AMCIS 2012: “Continued use of intelligent decision aids and auditor knowledge: qualitative evidence”

So, I submitted a paper to AMCIS 2012, an academic conference to be held in Seattle this year (http://amcis2012.aisnet.org/).  The paper was accepted (“I also think that this should generate some interesting discussion and hopefully receive further guidance to help the authors publish their work in a journal”) and so I am off to Seattle in August.

This paper was written solely by myself, without revision by supervisors, so I am quite happy about that.  It is also based on my phd, which is very helpful, and of course reviewer comments are very good to help with this process.

Anyway as I haven’t blogged in a while – here is the abstract of my paper “Continued use of intelligent decision aids and auditor knowledge:  qualitative evidence”:

The Theory of Technology Dominance proposes that continued use of intelligent decision aids (IDAs) relates to a decrease in auditors’ decision making skills, or deskilling. Prior research has considered deskilling in terms of auditor declarative knowledge. This research considers deskilling in relation to auditor declarative and procedural knowledge through an extended research model. A novel, rigorous and repeatable qualitative research method using automated text analysis (Leximancer) is developed for the analysis of significant bodies of text. Nineteen senior auditors in three audit offices were interviewed, and the transcripts analyzed. The findings indicate strong support for the hypothesized negative relationships between three constructs (the extent an IDA performs routine and time-intensive tasks, the dependence of an auditor on the IDA, and the auditor’s time with an IDA), and an auditor’s declarative and procedural knowledge. The results indicate avenues for future research, and provide guidance to practitioners in the use of IDAs.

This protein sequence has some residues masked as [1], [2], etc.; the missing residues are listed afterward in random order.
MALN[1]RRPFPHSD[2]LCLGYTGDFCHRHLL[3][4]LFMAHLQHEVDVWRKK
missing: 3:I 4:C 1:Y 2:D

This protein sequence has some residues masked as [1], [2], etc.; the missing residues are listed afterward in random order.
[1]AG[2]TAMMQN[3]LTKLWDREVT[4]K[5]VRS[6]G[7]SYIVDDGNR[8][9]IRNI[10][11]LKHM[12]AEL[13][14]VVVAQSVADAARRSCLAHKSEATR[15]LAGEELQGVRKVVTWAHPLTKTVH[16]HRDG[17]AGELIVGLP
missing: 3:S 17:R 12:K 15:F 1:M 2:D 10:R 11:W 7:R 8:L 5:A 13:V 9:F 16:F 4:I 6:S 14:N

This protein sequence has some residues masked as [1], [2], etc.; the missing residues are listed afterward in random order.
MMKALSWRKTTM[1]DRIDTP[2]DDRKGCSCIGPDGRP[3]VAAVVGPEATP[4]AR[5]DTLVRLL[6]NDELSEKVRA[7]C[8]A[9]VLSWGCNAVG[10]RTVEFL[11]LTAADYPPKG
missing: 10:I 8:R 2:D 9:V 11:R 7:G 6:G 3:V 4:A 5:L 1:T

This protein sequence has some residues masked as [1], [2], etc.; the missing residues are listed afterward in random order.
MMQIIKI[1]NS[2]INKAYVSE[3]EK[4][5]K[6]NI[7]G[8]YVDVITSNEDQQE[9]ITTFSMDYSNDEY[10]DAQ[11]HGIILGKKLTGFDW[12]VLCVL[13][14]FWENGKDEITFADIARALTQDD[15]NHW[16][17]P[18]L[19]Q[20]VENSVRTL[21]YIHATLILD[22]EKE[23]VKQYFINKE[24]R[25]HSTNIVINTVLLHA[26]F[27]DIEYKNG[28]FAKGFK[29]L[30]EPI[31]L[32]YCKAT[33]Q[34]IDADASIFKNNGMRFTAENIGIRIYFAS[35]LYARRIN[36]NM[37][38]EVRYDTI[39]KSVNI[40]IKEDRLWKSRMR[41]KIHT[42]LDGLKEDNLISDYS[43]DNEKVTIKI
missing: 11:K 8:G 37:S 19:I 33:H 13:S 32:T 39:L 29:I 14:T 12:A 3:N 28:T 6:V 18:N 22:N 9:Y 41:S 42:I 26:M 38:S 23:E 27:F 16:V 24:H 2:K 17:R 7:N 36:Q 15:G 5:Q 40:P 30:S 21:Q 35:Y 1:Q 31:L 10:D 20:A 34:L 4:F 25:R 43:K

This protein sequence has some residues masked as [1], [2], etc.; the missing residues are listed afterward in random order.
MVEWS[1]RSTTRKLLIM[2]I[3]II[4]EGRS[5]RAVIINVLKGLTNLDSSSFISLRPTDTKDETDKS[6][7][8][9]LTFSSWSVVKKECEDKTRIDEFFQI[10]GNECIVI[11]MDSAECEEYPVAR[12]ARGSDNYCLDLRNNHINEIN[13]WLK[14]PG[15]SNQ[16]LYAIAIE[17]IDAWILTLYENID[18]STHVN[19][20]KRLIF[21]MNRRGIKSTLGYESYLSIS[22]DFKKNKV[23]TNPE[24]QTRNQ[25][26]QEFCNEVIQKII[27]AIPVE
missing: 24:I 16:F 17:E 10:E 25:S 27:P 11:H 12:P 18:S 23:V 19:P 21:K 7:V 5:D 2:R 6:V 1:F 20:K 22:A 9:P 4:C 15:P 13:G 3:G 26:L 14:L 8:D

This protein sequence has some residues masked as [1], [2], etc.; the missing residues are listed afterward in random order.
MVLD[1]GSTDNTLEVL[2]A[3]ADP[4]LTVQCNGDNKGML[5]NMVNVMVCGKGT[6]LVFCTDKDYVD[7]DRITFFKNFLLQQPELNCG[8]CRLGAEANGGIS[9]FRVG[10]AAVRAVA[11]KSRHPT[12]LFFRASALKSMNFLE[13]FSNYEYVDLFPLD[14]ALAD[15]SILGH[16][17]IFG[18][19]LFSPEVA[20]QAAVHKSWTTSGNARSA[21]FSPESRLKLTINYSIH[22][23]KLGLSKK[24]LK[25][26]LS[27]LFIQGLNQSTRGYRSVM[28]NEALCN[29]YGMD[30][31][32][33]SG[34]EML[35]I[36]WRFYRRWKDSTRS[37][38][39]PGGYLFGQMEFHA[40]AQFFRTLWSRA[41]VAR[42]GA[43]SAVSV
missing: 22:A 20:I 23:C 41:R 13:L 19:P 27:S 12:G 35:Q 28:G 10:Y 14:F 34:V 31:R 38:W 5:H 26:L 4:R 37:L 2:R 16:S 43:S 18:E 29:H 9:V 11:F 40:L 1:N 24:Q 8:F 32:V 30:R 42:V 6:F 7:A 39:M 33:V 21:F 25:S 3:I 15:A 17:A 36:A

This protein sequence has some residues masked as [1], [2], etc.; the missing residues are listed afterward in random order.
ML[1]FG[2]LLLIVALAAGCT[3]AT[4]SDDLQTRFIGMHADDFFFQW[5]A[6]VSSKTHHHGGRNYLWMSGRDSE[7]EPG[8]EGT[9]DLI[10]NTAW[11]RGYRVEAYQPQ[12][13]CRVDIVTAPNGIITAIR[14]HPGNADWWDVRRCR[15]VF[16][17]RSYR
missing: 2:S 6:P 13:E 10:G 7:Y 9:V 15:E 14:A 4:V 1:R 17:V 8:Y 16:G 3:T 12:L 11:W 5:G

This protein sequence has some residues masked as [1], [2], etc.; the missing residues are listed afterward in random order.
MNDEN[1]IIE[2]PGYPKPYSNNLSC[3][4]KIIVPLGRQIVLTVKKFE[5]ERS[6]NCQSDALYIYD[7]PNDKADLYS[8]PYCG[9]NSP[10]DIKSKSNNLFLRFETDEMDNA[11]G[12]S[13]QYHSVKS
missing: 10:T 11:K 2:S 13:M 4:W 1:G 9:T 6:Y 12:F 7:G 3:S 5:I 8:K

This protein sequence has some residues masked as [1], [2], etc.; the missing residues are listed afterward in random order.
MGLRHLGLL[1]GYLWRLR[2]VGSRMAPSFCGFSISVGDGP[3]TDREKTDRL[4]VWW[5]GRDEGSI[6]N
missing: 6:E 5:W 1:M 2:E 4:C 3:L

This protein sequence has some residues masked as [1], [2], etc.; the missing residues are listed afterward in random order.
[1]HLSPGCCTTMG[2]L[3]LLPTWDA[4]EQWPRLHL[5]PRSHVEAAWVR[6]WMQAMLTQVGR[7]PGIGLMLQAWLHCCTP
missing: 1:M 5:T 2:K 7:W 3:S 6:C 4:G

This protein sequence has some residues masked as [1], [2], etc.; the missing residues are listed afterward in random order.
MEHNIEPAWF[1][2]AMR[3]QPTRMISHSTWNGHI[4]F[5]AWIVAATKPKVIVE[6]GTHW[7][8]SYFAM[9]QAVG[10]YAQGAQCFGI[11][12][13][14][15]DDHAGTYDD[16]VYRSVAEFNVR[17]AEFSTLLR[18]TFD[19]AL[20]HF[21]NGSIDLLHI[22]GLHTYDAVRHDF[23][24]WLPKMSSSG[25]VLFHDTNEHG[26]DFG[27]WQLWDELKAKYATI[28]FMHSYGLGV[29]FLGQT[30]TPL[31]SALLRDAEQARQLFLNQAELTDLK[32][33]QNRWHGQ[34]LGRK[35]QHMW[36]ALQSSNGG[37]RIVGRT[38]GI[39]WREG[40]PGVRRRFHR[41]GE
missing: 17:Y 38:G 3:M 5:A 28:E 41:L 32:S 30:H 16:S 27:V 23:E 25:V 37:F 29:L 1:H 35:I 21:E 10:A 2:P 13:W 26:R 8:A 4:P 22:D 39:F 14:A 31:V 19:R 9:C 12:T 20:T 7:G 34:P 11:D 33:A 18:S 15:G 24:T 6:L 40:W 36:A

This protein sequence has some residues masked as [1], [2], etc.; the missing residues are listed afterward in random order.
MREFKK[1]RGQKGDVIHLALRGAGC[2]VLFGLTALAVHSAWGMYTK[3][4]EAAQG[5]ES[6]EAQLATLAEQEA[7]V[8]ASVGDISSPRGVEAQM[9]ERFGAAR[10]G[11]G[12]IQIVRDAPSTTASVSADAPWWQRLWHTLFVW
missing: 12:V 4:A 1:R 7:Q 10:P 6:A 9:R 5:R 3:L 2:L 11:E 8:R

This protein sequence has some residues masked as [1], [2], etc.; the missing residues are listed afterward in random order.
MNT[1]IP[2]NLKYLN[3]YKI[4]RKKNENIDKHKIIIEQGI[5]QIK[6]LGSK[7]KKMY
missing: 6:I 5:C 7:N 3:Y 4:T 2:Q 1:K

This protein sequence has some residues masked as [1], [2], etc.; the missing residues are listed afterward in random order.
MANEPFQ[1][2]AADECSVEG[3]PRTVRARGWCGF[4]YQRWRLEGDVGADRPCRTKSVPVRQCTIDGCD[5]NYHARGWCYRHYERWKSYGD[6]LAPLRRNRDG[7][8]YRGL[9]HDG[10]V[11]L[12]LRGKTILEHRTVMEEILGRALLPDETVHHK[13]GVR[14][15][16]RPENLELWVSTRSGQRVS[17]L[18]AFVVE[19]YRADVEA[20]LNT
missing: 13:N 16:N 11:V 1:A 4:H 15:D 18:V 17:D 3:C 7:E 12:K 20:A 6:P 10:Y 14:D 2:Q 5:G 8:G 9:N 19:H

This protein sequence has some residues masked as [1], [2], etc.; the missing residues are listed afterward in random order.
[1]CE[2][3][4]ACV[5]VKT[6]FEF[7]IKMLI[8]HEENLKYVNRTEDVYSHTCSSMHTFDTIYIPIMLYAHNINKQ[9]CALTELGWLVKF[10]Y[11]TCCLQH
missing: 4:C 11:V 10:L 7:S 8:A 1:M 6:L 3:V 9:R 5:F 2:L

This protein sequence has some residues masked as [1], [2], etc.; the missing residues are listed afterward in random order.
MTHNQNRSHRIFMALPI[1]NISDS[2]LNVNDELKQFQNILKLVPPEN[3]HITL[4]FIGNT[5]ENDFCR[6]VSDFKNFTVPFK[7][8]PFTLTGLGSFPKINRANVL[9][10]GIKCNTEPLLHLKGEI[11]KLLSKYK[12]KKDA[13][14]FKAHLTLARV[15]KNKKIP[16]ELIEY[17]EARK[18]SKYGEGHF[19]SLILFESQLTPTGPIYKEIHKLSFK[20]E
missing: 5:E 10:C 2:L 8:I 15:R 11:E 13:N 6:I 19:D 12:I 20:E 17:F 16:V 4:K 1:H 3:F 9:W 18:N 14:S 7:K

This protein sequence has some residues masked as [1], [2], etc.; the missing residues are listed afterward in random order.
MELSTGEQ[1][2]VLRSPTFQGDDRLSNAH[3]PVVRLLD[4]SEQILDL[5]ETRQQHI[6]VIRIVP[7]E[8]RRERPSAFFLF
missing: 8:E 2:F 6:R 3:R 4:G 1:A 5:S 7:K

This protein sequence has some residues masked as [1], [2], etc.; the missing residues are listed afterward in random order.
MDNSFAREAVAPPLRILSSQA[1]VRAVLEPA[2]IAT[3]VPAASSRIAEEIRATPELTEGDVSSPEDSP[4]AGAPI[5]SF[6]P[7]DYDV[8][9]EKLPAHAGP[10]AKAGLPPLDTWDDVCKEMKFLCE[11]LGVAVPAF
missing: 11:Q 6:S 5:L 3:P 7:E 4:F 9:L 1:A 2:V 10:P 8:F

Once it is published I will put a link to the paper on this blog entry. 

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